What I love most about the native iPhone Podcast app:
Sampling and archive functionality.

What I like least about the native iPhone Podcast app:
Lack of detailed episode descriptions up front on lists and also within the episodes.


TidBITS Article Gives Me Hope (for iPhone Podcast Phunctionality)

A Podcast App Worth $1.99
I used to listen to podcasts exclusively on my old Nano iPod, but since I acquired an iPhone (rationalized by an emergency overseas trip last spring) my trusty little iPod has been niched down to running soundtracks only.

One advantage of an iPhone for listening to podcasts is that if you're standing in one place, i.e. kneading dough, you can use the iPhone's speakers and shed the earbuds--my old iPod couldn't do that. An iPad or a laptop could be used the same way, but they take up a lot more counter space and it's harder to find a spot for them that is safe from flour clouds or water spill. I also liked that I only had to remember one device to have podcasts available to me at all times.

The only headache with using my iPhone for all my podcast listening was playlist management. I would sync my hand-picked podcast playlists (which iTunes lumps with "Music" playlists) from my laptop to the iPhone's orange Music app, or I would download podcasts from within the iPhone using the purple iTunes app (I still get confused between "Music" and "iTunes," which is why I've used chromatic identifiers here), but both methods were tedious, and gummed up storage space.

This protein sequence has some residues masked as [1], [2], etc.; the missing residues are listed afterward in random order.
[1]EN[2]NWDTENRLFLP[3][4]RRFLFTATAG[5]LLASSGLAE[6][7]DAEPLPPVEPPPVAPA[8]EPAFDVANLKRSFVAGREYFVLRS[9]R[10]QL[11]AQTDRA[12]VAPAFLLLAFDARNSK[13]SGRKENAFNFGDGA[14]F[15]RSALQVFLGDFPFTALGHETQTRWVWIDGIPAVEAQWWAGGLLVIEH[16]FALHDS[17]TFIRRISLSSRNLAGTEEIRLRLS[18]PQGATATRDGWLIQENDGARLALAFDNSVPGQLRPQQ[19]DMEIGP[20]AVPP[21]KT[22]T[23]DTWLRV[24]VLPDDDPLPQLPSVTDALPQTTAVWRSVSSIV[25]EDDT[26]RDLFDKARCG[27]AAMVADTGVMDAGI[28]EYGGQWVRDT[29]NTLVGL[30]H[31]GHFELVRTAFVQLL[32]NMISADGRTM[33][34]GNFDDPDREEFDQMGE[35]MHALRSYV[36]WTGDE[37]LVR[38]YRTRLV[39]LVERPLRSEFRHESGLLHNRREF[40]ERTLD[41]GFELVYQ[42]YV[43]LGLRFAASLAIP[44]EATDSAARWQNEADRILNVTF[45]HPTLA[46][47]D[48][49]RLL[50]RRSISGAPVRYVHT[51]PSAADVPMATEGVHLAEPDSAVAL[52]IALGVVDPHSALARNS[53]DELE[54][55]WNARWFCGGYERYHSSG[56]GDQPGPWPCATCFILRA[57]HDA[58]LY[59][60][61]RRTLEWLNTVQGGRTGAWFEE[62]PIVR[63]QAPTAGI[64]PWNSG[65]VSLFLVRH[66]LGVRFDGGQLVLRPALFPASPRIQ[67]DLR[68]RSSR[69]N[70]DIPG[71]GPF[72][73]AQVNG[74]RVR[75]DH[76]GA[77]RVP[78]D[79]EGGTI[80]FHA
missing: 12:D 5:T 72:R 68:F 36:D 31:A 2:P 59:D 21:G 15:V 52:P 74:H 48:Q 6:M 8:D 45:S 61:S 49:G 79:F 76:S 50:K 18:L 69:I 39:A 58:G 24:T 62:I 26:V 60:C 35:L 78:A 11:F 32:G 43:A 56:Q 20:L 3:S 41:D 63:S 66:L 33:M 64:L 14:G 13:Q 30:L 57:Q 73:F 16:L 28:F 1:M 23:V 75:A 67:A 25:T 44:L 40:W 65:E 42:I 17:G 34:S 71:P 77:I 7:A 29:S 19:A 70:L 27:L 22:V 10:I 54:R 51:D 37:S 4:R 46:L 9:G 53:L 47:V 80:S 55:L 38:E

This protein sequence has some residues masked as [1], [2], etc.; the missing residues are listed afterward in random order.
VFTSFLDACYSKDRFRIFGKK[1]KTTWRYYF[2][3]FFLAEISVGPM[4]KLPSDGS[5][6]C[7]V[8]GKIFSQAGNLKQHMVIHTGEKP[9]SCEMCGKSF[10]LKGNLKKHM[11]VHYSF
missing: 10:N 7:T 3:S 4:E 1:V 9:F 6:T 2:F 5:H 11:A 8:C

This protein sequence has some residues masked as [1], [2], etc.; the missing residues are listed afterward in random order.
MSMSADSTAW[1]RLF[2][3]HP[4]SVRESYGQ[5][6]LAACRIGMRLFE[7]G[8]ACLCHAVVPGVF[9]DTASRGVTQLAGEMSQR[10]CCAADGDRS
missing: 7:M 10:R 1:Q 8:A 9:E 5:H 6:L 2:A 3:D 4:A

I thought the iPhone would achieve its podcast listening potential when Apple released their Apple Podcasts app in June of 2012, but then I used it: terrible search, draconically truncated titling, and non-intuitive subscription management. Half the time I can't find things I know I've downloaded. I have trouble finding things I want to delete. Most frustrating of all, I can't make playlists of podcast episodes according to my handpicked categories--i.e. "Favorite Short Stories," "Craft Lectures," "Perpetuities," or "Vermont Road Trip," something I had managed fairly simply by using iTunes on my laptop and then syncing the playlists to the iPod (N.B.: iTunes will store your playlist as "Music" whether it contains podcasts or songs, or a combo).

Now, thanks to a TidBITS article titled "Five Alternatives to Apple's Podcast App" that my favorite clipper forwarded to me, I have hope for far less frustrating iPhone podcast listening in the future. TidBITS contributor Josh Centers, who seems to share my dissatisfaction with the native Apple Podcast app, and who has a has a far more techy understanding of data management than I do, has gone to the trouble of testing five third-party podcast management apps for the iPhone. After reading his article, I'm planning to try out Shifty Jelly's Pocket Casts app (Android version also available), stat.